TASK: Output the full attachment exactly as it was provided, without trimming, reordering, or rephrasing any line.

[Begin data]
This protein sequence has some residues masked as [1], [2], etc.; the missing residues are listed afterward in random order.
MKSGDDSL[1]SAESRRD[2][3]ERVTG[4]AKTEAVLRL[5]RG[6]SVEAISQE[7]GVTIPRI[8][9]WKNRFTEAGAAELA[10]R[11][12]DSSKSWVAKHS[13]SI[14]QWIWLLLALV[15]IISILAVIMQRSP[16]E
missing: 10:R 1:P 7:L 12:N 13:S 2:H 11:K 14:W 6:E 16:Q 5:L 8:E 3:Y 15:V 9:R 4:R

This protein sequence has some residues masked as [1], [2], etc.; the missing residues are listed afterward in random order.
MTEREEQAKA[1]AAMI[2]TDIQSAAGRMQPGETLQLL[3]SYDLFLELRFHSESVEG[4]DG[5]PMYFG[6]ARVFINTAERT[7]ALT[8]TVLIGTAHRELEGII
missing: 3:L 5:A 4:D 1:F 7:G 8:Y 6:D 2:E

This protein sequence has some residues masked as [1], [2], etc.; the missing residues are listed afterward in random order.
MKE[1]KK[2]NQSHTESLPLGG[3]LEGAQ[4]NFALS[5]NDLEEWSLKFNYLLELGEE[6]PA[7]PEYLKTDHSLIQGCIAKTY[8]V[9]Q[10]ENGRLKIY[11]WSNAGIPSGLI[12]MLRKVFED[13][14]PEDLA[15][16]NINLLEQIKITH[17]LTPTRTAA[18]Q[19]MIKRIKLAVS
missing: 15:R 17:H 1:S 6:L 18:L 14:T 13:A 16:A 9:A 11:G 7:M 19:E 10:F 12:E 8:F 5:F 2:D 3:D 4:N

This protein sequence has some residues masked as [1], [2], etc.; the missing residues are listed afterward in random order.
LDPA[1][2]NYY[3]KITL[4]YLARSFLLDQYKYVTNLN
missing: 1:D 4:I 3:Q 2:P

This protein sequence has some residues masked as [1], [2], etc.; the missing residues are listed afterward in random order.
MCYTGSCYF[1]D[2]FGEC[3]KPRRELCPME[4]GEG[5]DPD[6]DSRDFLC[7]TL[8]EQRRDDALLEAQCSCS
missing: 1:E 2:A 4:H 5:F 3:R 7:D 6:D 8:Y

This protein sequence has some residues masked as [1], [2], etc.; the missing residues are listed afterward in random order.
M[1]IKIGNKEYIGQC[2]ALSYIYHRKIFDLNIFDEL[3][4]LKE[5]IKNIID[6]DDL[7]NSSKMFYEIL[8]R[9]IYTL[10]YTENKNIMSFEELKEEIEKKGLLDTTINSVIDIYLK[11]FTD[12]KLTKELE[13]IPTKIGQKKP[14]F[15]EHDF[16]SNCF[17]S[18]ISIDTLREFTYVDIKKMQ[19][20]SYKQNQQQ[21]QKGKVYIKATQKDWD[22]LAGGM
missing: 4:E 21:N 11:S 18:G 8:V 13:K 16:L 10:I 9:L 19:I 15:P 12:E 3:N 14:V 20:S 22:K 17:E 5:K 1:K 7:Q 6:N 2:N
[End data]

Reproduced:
This protein sequence has some residues masked as [1], [2], etc.; the missing residues are listed afterward in random order.
MKSGDDSL[1]SAESRRD[2][3]ERVTG[4]AKTEAVLRL[5]RG[6]SVEAISQE[7]GVTIPRI[8][9]WKNRFTEAGAAELA[10]R[11][12]DSSKSWVAKHS[13]SI[14]QWIWLLLALV[15]IISILAVIMQRSP[16]E
missing: 10:R 1:P 7:L 12:N 13:S 2:H 11:K 14:W 6:E 16:Q 5:L 8:E 3:Y 15:V 9:R 4:R

This protein sequence has some residues masked as [1], [2], etc.; the missing residues are listed afterward in random order.
MTEREEQAKA[1]AAMI[2]TDIQSAAGRMQPGETLQLL[3]SYDLFLELRFHSESVEG[4]DG[5]PMYFG[6]ARVFINTAERT[7]ALT[8]TVLIGTAHRELEGII
missing: 3:L 5:A 4:D 1:F 7:G 8:Y 6:D 2:E

This protein sequence has some residues masked as [1], [2], etc.; the missing residues are listed afterward in random order.
MKE[1]KK[2]NQSHTESLPLGG[3]LEGAQ[4]NFALS[5]NDLEEWSLKFNYLLELGEE[6]PA[7]PEYLKTDHSLIQGCIAKTY[8]V[9]Q[10]ENGRLKIY[11]WSNAGIPSGLI[12]MLRKVFED[13][14]PEDLA[15][16]NINLLEQIKITH[17]LTPTRTAA[18]Q[19]MIKRIKLAVS
missing: 15:R 17:H 1:S 6:L 18:L 14:T 13:A 16:A 9:A 11:G 7:M 19:E 10:F 12:E 8:F 5:F 2:D 3:D 4:N

This protein sequence has some residues masked as [1], [2], etc.; the missing residues are listed afterward in random order.
LDPA[1][2]NYY[3]KITL[4]YLARSFLLDQYKYVTNLN
missing: 1:D 4:I 3:Q 2:P

This protein sequence has some residues masked as [1], [2], etc.; the missing residues are listed afterward in random order.
MCYTGSCYF[1]D[2]FGEC[3]KPRRELCPME[4]GEG[5]DPD[6]DSRDFLC[7]TL[8]EQRRDDALLEAQCSCS
missing: 1:E 2:A 4:H 5:F 3:R 7:D 6:D 8:Y

This protein sequence has some residues masked as [1], [2], etc.; the missing residues are listed afterward in random order.
M[1]IKIGNKEYIGQC[2]ALSYIYHRKIFDLNIFDEL[3][4]LKE[5]IKNIID[6]DDL[7]NSSKMFYEIL[8]R[9]IYTL[10]YTENKNIMSFEELKEEIEKKGLLDTTINSVIDIYLK[11]FTD[12]KLTKELE[13]IPTKIGQKKP[14]F[15]EHDF[16]SNCF[17]S[18]ISIDTLREFTYVDIKKMQ[19][20]SYKQNQQQ[21]QKGKVYIKATQKDWD[22]LAGGM
missing: 4:E 21:N 11:S 18:G 8:V 13:K 16:L 10:I 9:L 19:I 15:P 12:E 3:N 14:V 20:S 22:K 17:E 5:K 1:K 7:Q 6:N 2:N